Have a look the following KB Article VMware KB: vMotion CPU Compatibility - Migrations Prevented Due to CPU Mismatch - How to Override Masks - You will find the features and corresponding mask toward the end, but read the entire article.
The article shows bit masks for SSE3 and up. I am not seeing any information for SSE and SSE2. It is a good read but apparently my scenario is not supported.
Out of curiosity, why do you want to hide these specific instructions? what are you trying to achieve?
Some of our users have CPU's without these instructions and we need to verify that we can run in this environment.
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>>Some of our users have CPU's without these instructions and we need to verify that we can run in this environment.
SSE and SSE2 instruction sets were supported in x86 CPUs that are released around 2000. If your users are having CPUs that will not support SSE and SSE2 instruction sets then those CPUs are not supported by ESXi.
Add the below options in VMX config file of VM to disable the SSE and SSE2 instructions. By adding the below option, guest OS might fail to boot as it might expect SSE and SSE2 feature to be available in CPU.
Confirm with your users to have either disable SSE and SSE2 or SSE4.1 and SSE4.2 instruction sets?
What CPU's are you using? Most CPU in recent history will have SSE. IMHO, unless you are taking advantage of SSE instruction set, you dont really need worry about it. You are just complicating your set up without any benefits.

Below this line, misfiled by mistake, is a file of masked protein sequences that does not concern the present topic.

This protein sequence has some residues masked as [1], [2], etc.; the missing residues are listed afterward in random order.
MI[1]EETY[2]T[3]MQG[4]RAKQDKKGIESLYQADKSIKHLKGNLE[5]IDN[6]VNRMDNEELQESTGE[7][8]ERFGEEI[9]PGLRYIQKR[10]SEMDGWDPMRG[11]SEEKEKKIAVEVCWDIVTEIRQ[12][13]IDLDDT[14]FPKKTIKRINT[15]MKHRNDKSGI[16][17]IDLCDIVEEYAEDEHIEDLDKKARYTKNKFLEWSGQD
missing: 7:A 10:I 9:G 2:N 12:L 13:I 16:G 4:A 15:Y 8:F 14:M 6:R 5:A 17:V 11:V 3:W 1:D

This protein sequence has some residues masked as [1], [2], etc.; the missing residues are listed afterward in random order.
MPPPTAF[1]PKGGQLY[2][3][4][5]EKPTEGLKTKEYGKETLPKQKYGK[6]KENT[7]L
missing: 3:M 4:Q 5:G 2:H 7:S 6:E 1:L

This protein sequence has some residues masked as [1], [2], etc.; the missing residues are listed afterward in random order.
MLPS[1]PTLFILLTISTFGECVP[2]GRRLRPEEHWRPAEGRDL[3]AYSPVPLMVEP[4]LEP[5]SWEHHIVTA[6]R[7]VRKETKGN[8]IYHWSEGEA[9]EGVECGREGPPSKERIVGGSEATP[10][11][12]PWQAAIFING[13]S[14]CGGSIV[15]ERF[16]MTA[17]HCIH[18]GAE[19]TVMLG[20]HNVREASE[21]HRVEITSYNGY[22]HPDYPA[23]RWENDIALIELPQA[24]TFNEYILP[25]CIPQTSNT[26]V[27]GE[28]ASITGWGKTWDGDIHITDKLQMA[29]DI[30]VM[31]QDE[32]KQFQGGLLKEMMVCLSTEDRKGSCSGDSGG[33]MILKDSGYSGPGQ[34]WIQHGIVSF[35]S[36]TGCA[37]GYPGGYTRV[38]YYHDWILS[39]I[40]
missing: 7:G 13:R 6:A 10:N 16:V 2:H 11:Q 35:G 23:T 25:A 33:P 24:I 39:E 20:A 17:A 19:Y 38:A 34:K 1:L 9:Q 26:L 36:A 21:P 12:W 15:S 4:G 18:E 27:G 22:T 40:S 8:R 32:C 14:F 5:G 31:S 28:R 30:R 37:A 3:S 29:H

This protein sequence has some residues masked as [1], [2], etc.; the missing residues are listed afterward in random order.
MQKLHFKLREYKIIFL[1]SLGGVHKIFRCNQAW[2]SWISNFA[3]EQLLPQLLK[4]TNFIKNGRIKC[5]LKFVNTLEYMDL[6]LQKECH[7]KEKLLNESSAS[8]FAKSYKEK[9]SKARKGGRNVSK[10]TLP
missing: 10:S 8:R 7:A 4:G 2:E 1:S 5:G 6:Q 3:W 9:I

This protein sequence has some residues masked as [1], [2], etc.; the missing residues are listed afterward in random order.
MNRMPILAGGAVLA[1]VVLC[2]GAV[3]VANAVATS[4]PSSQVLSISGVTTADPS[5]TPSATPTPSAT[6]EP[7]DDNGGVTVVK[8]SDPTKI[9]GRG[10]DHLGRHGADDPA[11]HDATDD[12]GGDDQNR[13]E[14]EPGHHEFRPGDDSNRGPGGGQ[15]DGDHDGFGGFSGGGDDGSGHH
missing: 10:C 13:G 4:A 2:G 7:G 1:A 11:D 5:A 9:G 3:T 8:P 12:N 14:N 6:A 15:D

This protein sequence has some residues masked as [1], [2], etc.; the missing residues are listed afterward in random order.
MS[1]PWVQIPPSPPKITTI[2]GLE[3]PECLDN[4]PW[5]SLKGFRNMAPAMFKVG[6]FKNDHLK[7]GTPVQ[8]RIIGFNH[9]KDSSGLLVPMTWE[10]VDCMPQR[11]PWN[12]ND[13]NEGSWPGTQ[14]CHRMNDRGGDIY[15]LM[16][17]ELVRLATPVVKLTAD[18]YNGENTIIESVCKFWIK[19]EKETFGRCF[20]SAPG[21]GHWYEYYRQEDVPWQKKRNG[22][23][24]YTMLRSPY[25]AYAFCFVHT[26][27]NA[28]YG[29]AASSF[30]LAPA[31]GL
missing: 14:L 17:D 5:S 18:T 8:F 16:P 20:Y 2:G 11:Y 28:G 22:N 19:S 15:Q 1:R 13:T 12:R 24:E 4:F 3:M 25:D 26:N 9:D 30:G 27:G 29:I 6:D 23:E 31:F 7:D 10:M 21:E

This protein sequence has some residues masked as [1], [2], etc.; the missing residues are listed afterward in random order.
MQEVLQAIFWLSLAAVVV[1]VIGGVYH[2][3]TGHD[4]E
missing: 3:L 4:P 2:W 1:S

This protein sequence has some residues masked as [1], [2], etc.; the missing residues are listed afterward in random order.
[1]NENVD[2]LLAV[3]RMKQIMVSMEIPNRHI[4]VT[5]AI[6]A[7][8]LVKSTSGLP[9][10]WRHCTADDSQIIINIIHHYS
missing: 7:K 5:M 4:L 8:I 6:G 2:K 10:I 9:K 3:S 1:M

Visual Studio 2012 projects enable SSE/SSE2 instructions by default. This mean any binary built using standard settings will include use of xmm registers that were not available on old CPU's and crash as a result. What I am trying to achieve is simulate this scenario through virtualization.
In order to ensure that our binaries remain compatible for these customers we need to override this option in the VS project so it does not use those instructions. In addition, testers want to be able to put the product through a full certification in that environment.
Using rajivdp's instructions, I see the utility program CPU-Z now does not report SSE/SSE2 in the instruction set. But I am not sure if what I did is just fooling CPU-Z or if it actually removed those instructions from the CPU. I ran some tests with binaries that were built with SSE/SSE2 instructions and they run fine.
>>Using rajivdp's instructions, I see the utility program CPU-Z now does not report SSE/SSE2 in the instruction set. But I am not sure if what I did is just fooling CPU-Z or if it actually removed those instructions from the CPU.
Above setting will not fool CPU-Z utility.
This above VMX setting will not expose CPUID bits of SSE and SSE2 features to guest OS. When guest boots and try to enumerate what features CPU supports using CPUID instruction, guest OS will not find that SSE and SSE2 instruction set support because we set that bits to zero and therefore guest knew that CPU does not support SSE and SSE2 instructions.
>>ran some tests with binaries that were built with SSE/SSE2 instructions and they run fine.
Did binaries contain any SSE and SSE2 instruction? To my limited knowledge it should throws an exception 6 (Invalid Opcode exception).
Please disassemble and check whether binaries contains any SSE and SSE2 instructions by searching for instructions using XMM registers. For SSE and SSE2 instructions list, follow the link.
Hint for searching SSE and SSE2 instructions:- SSE and SSE2 instructions will use 'XMM' registers, SSE instructions mostly ends with 'S' and SSE2 instruction mostly ends with 'D'.
CPUID masking only changes the features reported by the CPUID instruction. It does not actually remove the instructions from the virtual CPU. However, if the VMM emulates these instructions, it will raise #UD.